• “Millennials” (“Gen Y”) began using

computers in kindergarten (Census)

  • Also more often use “smart phones”,

iPods and other digital equipment

some notes on change over time
  • Change on concurrent variables (e.g.,

level of education or age composition)

  • Genuine social change (e.g., computers

are cheaper, people buy more)

  • Aging effects (e.g., presbyopia, slowing of synaptic transmission)
  • Changes due to generational composition (cohort change)
studying change
Studying Change
  • Are there unique “generational” effects?
  • We can’t just examine “gross change” over time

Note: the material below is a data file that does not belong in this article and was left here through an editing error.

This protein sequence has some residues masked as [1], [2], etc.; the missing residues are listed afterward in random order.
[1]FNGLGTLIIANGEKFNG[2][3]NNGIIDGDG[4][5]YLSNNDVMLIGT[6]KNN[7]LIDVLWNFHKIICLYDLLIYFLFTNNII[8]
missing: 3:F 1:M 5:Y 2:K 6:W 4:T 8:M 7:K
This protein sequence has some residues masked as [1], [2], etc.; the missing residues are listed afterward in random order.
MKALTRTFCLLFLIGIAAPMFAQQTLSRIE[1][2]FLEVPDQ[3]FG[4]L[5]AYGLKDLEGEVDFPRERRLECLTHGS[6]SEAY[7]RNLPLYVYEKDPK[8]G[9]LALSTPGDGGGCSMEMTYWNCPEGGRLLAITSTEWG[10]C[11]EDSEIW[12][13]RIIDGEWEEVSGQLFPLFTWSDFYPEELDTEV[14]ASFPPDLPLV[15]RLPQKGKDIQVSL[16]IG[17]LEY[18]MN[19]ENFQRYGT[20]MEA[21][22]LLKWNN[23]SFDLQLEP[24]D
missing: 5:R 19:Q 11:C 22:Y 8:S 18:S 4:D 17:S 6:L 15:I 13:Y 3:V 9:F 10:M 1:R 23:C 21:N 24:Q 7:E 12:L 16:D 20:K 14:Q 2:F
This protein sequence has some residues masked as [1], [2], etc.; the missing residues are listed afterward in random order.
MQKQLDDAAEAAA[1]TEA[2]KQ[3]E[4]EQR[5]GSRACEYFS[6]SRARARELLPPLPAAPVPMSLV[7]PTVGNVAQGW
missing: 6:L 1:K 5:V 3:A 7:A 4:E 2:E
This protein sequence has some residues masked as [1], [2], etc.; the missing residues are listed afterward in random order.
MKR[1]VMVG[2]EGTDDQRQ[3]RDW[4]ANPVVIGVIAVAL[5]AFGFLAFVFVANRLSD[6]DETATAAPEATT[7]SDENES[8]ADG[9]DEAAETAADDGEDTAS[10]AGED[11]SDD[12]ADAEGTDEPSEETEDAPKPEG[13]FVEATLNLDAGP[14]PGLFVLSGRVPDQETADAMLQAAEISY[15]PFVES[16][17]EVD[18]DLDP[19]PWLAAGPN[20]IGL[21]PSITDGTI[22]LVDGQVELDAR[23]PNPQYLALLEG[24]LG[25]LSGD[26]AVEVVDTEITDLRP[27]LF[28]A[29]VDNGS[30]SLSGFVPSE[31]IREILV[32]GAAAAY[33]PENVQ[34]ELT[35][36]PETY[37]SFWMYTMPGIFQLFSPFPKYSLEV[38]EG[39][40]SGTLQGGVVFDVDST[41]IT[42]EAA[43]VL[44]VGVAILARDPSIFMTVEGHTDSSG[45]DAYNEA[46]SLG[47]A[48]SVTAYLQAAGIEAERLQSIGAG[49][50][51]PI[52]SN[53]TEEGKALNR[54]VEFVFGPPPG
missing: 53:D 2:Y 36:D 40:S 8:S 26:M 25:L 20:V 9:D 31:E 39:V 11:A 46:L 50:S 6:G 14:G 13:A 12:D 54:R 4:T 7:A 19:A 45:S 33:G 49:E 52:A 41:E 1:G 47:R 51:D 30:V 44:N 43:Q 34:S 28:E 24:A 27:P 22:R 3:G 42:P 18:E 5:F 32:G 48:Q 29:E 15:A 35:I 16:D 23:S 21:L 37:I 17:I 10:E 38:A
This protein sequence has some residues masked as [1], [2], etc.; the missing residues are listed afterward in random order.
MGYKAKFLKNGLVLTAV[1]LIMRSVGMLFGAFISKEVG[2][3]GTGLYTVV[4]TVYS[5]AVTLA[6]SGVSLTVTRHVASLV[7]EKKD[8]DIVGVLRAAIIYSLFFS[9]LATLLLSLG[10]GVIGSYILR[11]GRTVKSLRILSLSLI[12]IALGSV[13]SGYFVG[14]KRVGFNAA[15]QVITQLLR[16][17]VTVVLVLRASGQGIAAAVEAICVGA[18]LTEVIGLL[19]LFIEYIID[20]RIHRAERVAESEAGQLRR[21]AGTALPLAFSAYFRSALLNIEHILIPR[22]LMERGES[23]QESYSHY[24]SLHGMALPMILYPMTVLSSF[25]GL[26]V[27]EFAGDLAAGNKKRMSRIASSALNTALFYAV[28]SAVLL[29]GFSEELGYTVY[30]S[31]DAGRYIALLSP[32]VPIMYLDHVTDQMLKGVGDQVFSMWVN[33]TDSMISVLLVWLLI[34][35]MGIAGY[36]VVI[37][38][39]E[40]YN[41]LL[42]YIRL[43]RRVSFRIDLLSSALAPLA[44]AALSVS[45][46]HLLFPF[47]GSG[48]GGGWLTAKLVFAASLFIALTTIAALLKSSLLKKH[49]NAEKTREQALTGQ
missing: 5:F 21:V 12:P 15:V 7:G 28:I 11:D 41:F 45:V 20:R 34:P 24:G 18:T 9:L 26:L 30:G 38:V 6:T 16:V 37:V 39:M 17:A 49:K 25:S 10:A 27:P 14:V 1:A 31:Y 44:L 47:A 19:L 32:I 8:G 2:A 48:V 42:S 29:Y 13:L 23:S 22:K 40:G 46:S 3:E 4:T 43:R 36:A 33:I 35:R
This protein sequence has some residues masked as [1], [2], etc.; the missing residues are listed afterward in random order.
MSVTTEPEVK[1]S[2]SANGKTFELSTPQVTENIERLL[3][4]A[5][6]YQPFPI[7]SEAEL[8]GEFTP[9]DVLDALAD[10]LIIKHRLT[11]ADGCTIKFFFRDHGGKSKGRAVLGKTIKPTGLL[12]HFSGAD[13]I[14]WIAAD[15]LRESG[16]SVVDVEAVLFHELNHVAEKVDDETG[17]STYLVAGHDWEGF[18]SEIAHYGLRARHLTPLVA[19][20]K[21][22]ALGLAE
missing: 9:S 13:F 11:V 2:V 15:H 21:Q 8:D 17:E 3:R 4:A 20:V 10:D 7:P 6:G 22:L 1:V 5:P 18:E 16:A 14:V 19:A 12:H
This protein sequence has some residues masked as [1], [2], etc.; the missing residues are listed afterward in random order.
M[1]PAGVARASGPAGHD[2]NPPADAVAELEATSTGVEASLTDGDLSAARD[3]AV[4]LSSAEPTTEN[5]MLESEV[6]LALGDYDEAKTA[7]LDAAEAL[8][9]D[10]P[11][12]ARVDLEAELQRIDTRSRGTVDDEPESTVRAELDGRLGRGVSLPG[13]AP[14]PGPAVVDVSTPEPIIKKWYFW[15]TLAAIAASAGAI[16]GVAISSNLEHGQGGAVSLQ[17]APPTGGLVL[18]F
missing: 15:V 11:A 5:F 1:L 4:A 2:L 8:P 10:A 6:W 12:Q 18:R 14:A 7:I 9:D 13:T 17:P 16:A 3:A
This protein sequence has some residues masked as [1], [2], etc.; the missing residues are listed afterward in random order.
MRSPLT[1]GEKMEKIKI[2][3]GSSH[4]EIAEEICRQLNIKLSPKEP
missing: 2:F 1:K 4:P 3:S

• Other variables also change over time
  • E.g., education, IT experience
  • Without controls, we don’t know if there has been

“real” change by generation or simply changes in

demographics that predict IT access and use

  • For example, if those with more formal education

use IT more and if median education rises between

1983 and 2006, we would expect more IT access

regardless of any generational or age differences

cohort versus aging
Cohort versus Aging
  • Easy to confuse
  • Can’t simultaneously estimate age-period-cohort

effects (“identification problem”)

  • In “one shot” studies, inevitably confounded:

older workers = earlier generations

  • BUT interpretation very different
  • One has implications for discrimination against

older workers

  • Dispirited “why try”?
  • The other speaks to gaining new skills,

“recycling” workers